In a sudden, unprecedented move, China has banned imports of California citrus over disease concerns.

The U.S. Department of Agriculture’s Animal and Plant Health Inspection Service received a letter from Chinese officials early the week of April 15 stating that as of April 18, California citrus would not be allowed into China, said Tanya Espinosa, an APHIS spokeswoman.

The ban does not effect citrus imported from Florida, Arizona and Texas, she said.

Chinese officials said they found fruit with the disease Phytophthora syringae, or brown rot, in a few loads of fruit shipped in February, said Joel Nelsen, president of Exeter-based California Citrus Mutual.

Officials from APHIS, the Chinese government, California Citrus Mutual and the California Citrus Quality Council, researchers at the University of California-Riverside and others were discussing the issue the week of April 15 in hopes of finding a less drastic solution, Nelsen said.

The fate of fruit on the water the week of April 15 was unclear, Nelsen said.

What Espinosa characterized as a “fairly quick turnaround” between when Chinese officials notified USDA and the ban went into effect wasn’t the only thing that surprised the industry, Nelsen said.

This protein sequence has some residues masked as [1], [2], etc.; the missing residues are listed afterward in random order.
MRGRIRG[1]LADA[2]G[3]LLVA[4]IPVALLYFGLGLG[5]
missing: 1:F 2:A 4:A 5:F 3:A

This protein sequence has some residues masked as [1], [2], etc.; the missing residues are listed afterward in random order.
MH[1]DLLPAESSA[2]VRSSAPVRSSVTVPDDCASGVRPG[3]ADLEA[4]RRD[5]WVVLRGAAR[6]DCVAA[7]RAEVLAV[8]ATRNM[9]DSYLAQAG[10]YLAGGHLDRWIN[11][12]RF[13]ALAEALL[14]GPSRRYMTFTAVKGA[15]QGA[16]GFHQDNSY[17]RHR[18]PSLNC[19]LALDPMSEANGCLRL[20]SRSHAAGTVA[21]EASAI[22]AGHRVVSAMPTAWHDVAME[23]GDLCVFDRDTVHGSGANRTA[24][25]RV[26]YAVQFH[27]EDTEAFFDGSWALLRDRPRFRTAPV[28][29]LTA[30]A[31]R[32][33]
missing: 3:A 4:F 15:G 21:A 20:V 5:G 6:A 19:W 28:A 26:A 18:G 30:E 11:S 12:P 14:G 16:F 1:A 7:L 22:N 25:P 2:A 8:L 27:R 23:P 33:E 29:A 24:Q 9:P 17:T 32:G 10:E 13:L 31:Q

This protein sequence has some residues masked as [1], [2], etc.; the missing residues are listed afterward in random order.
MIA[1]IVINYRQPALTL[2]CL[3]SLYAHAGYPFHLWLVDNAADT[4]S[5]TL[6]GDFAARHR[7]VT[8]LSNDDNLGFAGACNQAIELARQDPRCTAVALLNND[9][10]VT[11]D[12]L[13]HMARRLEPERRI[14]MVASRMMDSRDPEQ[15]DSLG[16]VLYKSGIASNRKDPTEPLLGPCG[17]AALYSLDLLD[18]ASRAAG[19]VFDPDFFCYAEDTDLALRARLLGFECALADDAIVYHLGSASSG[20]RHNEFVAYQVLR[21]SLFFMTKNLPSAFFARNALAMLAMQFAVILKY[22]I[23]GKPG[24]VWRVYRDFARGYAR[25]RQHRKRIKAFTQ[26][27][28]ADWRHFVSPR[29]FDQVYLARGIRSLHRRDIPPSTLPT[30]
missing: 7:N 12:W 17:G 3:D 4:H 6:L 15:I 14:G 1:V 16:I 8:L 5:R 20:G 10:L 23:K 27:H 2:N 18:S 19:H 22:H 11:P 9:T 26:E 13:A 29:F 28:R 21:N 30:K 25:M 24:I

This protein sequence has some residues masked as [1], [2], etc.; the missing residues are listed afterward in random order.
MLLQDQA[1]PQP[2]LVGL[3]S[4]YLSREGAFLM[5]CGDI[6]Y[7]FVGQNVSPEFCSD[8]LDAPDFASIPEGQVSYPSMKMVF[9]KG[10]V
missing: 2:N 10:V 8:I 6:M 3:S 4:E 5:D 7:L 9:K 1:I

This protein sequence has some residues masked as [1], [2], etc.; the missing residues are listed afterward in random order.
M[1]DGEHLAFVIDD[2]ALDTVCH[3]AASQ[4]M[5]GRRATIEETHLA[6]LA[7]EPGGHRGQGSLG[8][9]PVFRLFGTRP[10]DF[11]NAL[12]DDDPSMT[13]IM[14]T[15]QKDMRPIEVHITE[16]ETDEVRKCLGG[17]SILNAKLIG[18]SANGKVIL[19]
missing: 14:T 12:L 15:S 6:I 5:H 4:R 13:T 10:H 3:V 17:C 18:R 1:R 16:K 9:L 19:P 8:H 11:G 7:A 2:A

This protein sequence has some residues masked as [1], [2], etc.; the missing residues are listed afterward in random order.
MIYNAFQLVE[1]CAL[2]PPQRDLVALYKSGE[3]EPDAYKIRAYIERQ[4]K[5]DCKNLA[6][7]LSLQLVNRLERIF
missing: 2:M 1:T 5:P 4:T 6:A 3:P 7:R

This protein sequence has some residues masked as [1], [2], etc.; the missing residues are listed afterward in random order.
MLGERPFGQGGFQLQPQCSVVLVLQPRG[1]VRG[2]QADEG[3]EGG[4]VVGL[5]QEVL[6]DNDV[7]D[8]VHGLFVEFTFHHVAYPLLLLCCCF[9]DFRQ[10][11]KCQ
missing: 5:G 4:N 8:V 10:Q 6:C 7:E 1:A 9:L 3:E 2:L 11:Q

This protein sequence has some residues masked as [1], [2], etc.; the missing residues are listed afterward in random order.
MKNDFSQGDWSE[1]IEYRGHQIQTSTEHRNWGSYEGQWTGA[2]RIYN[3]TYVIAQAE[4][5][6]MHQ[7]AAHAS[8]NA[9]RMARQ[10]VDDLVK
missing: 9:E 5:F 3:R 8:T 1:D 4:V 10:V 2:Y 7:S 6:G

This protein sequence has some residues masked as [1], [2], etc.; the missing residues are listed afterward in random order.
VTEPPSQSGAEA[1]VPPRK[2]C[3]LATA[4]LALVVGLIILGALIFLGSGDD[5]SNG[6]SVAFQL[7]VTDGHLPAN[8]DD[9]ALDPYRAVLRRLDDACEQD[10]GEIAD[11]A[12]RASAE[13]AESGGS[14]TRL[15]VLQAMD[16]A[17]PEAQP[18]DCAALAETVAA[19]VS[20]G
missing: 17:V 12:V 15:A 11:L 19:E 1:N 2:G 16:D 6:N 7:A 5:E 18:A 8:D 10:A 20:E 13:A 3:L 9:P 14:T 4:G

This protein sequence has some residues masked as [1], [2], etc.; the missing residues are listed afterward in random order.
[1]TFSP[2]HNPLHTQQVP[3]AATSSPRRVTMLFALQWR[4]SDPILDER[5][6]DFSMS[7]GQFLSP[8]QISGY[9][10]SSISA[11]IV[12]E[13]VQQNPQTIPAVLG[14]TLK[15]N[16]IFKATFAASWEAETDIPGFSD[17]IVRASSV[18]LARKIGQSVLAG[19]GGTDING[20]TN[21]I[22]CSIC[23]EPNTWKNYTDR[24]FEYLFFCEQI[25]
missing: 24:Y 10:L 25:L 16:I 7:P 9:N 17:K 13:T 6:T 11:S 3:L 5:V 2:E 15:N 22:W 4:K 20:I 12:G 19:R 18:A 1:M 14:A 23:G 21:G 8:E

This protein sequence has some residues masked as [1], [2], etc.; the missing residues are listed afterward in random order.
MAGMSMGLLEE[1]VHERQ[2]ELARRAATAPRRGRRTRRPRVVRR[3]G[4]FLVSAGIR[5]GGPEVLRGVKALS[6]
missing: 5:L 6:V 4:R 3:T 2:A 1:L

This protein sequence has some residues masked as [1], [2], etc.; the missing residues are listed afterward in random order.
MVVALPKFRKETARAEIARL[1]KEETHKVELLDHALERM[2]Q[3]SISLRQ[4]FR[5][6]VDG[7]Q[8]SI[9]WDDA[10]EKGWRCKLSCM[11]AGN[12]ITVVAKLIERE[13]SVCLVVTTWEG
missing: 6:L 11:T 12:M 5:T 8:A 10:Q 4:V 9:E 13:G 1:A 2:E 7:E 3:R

“The fruit arrived in China in February, they confirmed (the brown rot findings) in March, and they didn’t notify us until last week. It caught us off guard.”

Nelsen also questions why China is instituting a blanket ban on all shipments, considering that fewer than 600 cartons — out of about 5 million shipped thus far — were found to contain brown rot, a quarantine disease that is not present in China.

Brown rot can occur when spores splash up from the ground into citrus plants during rainstorms, Nelsen said. Shippers and officials are confident that the risk of other loads being infected is very low since California’s citrus-growing regions have had such little rain, Nelsen said.

“These are isolated incidents,” he said.

What China could have done, Nelsen said, is required California shippers to beef up their postharvest treatments of fruit before shipping it to China. China’s blanket ban on all shipments, he said, is unprecedented.

California shipments to China were set to wind down in about mid-May, Nelsen said. California typically ships up to 11 million cartons of citrus to China annually.

“This is very important,” Nelsen said. “China is our second-largest export market.”